What makes these outbreaks particularly confusing, reports Carl Zimmer, author of The Rise of Superbacteria, is that E. coli is, for the most part, a harmless creature. We are each home to billions of harmless E. coli that inhabit our intestines.

            "But in the mid-1900s," writes Zimmer, "scientists began uncovering strains of E. coli that could cause life-threatening diarrhea. Unlike ordinary E. coli, they carried genes for a poison known as Shiga toxin, named for Japanese bacteriologist Kiyoshi Shiga. Over time, microbiologists identified a number of strains of disease-causing bacteria, classifying them by the proteins on their surface.

            In 1982, E. coli O157:H7 burst on the scene with particularly grisly flair. It struck 25 people in Medford, Ore., and then three months later the same strain caused an outbreak in Traverse City, Mich. Scientists were able to trace the bacteria back to undercooked hamburgers."

            Scientists have found a half dozen other strains that cause similar illnesses, but E. coli O157:H7 has been responsible for the lion’s share of E. coli food poisoning, striking again in 1993 in contaminated hamburgers in Washington state, for example, sickening 732 people and killing four of them. But it has not used just hamburger to infect its victims. Along with the spinach outbreak of 2006, E. coli O157:H7 has turned up in lettuce, bean sprouts, and even cookie dough.

            A deadly new strain of E. coli has spread fear across Europe about meat and vegatables.The sudden debut of E. coli O157:H7 in the 1980s made many people wonder how it had come to be. Was it the monstrous product of the modern food industry? Tarr and his colleagues analyzed the genome of the bacteria to estimate its time of origin.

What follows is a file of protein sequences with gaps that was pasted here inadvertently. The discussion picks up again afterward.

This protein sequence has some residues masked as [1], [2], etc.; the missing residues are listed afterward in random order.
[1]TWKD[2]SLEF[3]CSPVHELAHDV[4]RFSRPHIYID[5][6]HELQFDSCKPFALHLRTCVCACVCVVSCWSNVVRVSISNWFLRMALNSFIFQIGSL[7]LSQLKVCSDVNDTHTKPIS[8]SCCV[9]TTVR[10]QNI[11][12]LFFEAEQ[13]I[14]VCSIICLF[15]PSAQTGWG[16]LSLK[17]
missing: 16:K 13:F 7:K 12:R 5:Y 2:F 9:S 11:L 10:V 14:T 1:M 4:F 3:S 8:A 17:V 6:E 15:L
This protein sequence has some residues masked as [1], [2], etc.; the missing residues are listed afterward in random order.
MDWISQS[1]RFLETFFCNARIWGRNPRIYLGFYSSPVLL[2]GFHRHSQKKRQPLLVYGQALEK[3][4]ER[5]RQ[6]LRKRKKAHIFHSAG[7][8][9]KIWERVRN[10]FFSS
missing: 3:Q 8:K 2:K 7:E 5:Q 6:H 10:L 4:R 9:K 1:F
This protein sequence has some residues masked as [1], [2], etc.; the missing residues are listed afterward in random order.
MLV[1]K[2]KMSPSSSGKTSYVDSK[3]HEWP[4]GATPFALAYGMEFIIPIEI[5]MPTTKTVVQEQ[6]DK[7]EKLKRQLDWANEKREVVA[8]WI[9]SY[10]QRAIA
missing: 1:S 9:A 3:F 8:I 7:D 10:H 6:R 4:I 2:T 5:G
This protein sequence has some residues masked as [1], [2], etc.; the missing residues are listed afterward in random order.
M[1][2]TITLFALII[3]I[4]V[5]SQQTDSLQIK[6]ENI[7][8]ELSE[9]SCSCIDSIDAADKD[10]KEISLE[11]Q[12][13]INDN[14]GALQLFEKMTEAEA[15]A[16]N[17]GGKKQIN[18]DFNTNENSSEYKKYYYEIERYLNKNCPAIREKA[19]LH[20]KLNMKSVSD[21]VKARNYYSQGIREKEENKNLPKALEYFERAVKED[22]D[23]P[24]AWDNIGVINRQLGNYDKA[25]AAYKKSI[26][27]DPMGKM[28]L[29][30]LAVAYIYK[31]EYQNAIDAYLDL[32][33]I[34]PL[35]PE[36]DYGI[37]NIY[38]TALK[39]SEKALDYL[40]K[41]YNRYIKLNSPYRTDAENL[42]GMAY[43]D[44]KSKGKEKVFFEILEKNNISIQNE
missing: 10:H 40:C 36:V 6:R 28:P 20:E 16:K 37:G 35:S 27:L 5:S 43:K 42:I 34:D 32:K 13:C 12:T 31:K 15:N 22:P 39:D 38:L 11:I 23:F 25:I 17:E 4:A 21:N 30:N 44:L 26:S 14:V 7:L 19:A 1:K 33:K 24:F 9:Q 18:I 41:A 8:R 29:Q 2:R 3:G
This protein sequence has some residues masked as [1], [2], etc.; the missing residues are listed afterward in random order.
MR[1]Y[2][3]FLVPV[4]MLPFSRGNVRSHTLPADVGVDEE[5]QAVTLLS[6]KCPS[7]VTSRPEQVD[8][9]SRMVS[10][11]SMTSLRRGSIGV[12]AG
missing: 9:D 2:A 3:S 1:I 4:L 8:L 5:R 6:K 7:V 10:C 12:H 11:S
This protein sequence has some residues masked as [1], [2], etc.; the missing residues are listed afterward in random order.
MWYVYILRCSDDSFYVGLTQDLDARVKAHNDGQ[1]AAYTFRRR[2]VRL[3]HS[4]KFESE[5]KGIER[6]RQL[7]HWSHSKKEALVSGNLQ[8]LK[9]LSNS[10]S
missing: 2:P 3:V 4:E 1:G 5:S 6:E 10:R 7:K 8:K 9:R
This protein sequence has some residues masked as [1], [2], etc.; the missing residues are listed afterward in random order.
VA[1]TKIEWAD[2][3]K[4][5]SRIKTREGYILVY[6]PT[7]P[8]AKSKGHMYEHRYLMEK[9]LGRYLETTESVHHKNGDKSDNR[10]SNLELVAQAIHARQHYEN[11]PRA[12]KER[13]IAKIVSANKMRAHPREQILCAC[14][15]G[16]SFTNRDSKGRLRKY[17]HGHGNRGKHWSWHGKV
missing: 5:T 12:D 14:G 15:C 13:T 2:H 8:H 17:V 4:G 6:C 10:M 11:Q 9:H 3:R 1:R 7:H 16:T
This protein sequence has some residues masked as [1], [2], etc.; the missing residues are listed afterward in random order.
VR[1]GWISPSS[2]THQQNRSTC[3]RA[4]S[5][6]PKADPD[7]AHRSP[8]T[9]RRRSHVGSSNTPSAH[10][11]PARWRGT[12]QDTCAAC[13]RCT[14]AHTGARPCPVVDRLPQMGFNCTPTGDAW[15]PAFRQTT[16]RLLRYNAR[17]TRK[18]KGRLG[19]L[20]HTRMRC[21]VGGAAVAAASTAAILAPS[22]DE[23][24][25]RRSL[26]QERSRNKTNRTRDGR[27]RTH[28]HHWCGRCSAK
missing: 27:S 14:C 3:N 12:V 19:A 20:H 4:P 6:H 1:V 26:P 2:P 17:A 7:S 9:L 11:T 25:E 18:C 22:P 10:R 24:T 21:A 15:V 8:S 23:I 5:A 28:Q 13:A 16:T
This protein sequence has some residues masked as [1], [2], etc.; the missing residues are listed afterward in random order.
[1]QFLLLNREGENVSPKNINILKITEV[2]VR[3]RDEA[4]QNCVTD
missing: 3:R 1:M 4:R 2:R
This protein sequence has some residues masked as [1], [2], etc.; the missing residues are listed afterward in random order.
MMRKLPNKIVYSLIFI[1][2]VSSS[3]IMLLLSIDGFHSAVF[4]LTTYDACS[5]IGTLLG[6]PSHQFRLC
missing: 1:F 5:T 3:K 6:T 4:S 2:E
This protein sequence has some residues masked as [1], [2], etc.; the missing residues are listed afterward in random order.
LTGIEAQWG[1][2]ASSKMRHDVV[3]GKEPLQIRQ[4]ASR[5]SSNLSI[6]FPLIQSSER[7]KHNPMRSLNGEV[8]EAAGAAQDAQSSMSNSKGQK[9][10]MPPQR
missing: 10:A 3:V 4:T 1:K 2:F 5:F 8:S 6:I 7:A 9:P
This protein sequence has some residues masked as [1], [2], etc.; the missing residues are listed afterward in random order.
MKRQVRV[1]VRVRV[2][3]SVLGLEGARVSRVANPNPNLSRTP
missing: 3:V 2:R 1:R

“These organisms have been around for 7,000 years,” says Tarr. It’s possible that E. coli O157:H7 and other pathogenic strains caused outbreaks for centuries before microbiologists could identify them as the cause.

            A look at the genetic makeup of E. coli O157:H7 is cause for even more concern. It evolved into a deadly pathogen by picking up genes from other bacteria through a process called recombination. Viruses, for example, can move from one E. coli to another and insert genes from their old host into a new one. “E. coli are a cauldron of recombination,” says Tarr.

            The European strain did not belong to any of these well-known suspects. Initially, it appeared that the bacteria were coming from cucumbers and other vegetables from organic farms in Spain, but O104:H4 has not turned up in tests at those places. Researchers are now left to wonder where exactly it came from.

            The O104:H4 genome sequence suggests that it’s yet another concoction from evolution’s brew. The bacteria contain many segments of DNA not seen in other E. coli strains, writes Zimmer.

            "This new DNA may be responsible for its high level of virulence—more than a quarter of victims went on to develop the dangerous form of the disease," he added "The O104:H4 strain has even acquired new genes that make them resistant to antibiotics. As a result, doctors have few options to treat the bacteria. In Germany, physicians are resorting to an experimental antibody treatment to see if it can help."

            “Microbes are always going to be one step ahead of us. Their generation time is 24 hours, ours is 30 years. They mutate, they change, they will find a way. They are amazing opportunists,” writes Dorothy Crawford, Professor of Medical Microbiology at the University of Edinburgh and author ofDeadly Companions.

            Microbes have evolved with us over the millennia, shaping human civilization through infection, disease, and deadly pandemic. Beginning with a dramatic account of the SARS pandemic at the start of the 21st century, As our move from hunter-gatherer to farmer to city-dweller accelerated, we became ever more vulnerable to microbe attack.

            With increased crowding and air travel putting us at risk, Crawford wonders whether we might ever conquer microbes completely, and whether we need a more microbe-centric view of the world.